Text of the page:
Dr. Andrew McCallum told "The Meeting Place" — a two-day conference in support of the Truth and Reconciliation Commission — that he hoped the gesture would help see "spirits replenished."
"By this gift, we acknowledge the troubled past we share and express our hope for the better future that we are working to build," McCallum told the gathering.
"I hope that through the Truth and Reconciliation process, you are able to gain peace of mind and find forgiveness in your hearts."
Scores of First Nations people from across the country were attending the two-day event, which included displays devoted to the residential schools.
Some of those present were survivors of a system in which young aboriginal children were ripped from their families and sent to church-run schools. Many died or disappeared.
"It was a really traumatizing experience. It was like being in a hard-time prison," said Leo Loone, of the Fort Albany First Nation.
Loone, who was in a residential school from 1958 to 1965, described how kids were forced to eat their own vomit, and weren't allowed to go to bed when ill.
Three of his brother-in-law's siblings "didn't make it," he said.
"They left in the early morning hours . . . never to be traced. They just perished out there. They never found them."
A cause of death note for the three, according to the records, indicates "drowning?"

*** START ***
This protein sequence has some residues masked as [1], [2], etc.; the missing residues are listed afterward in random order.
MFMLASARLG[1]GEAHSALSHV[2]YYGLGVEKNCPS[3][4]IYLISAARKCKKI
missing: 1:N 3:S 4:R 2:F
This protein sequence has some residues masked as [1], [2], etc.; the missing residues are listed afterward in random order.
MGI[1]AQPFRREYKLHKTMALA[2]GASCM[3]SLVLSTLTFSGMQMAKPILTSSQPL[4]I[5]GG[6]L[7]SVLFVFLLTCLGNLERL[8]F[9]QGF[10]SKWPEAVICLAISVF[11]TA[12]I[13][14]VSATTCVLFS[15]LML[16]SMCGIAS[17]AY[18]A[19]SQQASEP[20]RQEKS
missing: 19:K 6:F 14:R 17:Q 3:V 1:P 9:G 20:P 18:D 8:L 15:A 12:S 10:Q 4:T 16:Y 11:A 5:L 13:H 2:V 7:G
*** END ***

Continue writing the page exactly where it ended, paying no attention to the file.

Loone said he appreciated McCallum's gesture, and the information the coroner's office has managed to dig up about some of the "missing" children.
An intensive review of Ontario records by the coroner has so far turned up more than 100 possible cases of previously unidentified child and youth deaths linked to Indian residential schools.
The information was gleaned from close scrutiny of about 5,000 death records selected from an initial screening of 250,000 records going back to the 19th century.
"It is a very important initiative," Loone said.
"This will offer some closure to some of the families that are still alive today and what happened to their children."
Andrea Chrisjohn, with the Toronto Council Fire Native Cultural Centre which helped organize the event, said the coroner's response "helps legitimize those hurts that are out there."
"It's a start," she said.
But Chrisjohn said she was not about to accept any apologies for what she termed the "atrocities" visited on native children, saying a commitment to change is what's needed.
"It's not about an apology but turning it around in terms of action," Chrisjohn said.
One of the biggest issues relates to the young females who were raped by those in charge of the schools.
"A number of our young women were impregnated in the same way that the young boys were sodomized," she said.
"The young women had these babies and were aborted or when they were born, they don't know what happened to them."
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